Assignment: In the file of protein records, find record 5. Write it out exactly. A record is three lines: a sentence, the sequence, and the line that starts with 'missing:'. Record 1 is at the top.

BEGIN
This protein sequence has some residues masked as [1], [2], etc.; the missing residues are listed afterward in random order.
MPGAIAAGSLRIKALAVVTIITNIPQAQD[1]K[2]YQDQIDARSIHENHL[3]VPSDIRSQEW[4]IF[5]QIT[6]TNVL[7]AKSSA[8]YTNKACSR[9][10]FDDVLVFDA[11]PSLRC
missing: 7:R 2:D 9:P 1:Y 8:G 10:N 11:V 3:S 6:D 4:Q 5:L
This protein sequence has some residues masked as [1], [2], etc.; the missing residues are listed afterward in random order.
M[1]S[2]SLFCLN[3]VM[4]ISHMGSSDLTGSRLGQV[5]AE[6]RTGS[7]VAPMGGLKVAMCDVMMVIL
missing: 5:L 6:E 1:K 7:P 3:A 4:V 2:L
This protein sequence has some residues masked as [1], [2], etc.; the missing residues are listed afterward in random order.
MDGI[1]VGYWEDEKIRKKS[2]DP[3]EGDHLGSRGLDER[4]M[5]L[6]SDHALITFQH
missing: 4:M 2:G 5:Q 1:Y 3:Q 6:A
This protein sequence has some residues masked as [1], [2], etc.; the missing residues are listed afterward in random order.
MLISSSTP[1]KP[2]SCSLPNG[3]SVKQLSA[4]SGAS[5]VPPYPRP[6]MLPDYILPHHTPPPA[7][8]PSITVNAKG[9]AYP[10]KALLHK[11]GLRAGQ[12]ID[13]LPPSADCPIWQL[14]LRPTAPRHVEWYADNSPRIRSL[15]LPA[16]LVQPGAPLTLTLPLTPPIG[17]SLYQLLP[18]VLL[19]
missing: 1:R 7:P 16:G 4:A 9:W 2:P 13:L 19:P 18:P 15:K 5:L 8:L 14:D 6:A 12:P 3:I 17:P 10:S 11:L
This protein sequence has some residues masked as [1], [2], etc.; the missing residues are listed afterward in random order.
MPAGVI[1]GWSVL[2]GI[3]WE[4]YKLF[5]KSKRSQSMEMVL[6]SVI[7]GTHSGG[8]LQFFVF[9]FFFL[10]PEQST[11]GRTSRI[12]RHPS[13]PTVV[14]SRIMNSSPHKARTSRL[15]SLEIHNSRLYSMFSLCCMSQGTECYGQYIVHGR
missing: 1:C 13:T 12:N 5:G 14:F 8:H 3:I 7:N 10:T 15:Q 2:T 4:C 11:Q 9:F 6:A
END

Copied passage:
This protein sequence has some residues masked as [1], [2], etc.; the missing residues are listed afterward in random order.
MPAGVI[1]GWSVL[2]GI[3]WE[4]YKLF[5]KSKRSQSMEMVL[6]SVI[7]GTHSGG[8]LQFFVF[9]FFFL[10]PEQST[11]GRTSRI[12]RHPS[13]PTVV[14]SRIMNSSPHKARTSRL[15]SLEIHNSRLYSMFSLCCMSQGTECYGQYIVHGR
missing: 1:C 13:T 12:N 5:G 14:F 8:H 3:I 7:N 10:T 15:Q 2:T 4:C 11:Q 9:F 6:A